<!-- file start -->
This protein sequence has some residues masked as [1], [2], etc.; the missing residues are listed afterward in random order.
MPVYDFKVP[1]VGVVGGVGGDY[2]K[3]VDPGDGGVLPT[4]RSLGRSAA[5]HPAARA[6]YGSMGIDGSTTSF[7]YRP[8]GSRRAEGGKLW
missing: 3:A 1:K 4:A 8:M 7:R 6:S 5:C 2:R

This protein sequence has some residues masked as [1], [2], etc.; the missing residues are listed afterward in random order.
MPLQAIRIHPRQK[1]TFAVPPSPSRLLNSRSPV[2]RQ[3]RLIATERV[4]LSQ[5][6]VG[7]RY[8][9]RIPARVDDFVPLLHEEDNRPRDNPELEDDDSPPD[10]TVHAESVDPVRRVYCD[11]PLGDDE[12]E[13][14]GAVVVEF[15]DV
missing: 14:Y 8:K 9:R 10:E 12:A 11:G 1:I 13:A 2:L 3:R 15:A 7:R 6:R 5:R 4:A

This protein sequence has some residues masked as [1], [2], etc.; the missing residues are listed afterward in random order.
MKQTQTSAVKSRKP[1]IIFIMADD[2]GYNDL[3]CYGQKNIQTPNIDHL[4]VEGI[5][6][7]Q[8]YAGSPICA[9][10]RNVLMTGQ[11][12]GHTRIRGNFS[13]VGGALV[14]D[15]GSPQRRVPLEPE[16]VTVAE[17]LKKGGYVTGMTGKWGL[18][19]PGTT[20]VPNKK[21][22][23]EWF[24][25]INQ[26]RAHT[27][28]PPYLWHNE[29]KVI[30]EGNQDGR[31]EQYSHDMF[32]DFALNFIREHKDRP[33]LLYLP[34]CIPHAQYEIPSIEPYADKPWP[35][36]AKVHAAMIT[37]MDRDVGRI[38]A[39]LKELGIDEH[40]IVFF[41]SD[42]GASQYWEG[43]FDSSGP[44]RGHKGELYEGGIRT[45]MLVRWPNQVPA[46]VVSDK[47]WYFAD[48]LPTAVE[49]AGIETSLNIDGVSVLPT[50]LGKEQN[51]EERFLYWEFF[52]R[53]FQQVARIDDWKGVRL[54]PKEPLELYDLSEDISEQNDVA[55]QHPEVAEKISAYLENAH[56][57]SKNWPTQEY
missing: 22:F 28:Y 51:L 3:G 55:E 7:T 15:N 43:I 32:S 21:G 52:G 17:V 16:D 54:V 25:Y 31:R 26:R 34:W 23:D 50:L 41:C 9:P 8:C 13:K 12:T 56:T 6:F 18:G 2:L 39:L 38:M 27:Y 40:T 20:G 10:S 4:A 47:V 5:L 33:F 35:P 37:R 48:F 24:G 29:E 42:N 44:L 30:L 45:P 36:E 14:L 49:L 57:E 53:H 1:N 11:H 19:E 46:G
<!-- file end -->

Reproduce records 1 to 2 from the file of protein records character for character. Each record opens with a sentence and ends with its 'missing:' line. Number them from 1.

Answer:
This protein sequence has some residues masked as [1], [2], etc.; the missing residues are listed afterward in random order.
MPVYDFKVP[1]VGVVGGVGGDY[2]K[3]VDPGDGGVLPT[4]RSLGRSAA[5]HPAARA[6]YGSMGIDGSTTSF[7]YRP[8]GSRRAEGGKLW
missing: 3:A 1:K 4:A 8:M 7:R 6:S 5:C 2:R

This protein sequence has some residues masked as [1], [2], etc.; the missing residues are listed afterward in random order.
MPLQAIRIHPRQK[1]TFAVPPSPSRLLNSRSPV[2]RQ[3]RLIATERV[4]LSQ[5][6]VG[7]RY[8][9]RIPARVDDFVPLLHEEDNRPRDNPELEDDDSPPD[10]TVHAESVDPVRRVYCD[11]PLGDDE[12]E[13][14]GAVVVEF[15]DV
missing: 14:Y 8:K 9:R 10:E 12:A 11:G 1:I 13:A 2:L 3:R 15:A 7:R 6:R 5:R 4:A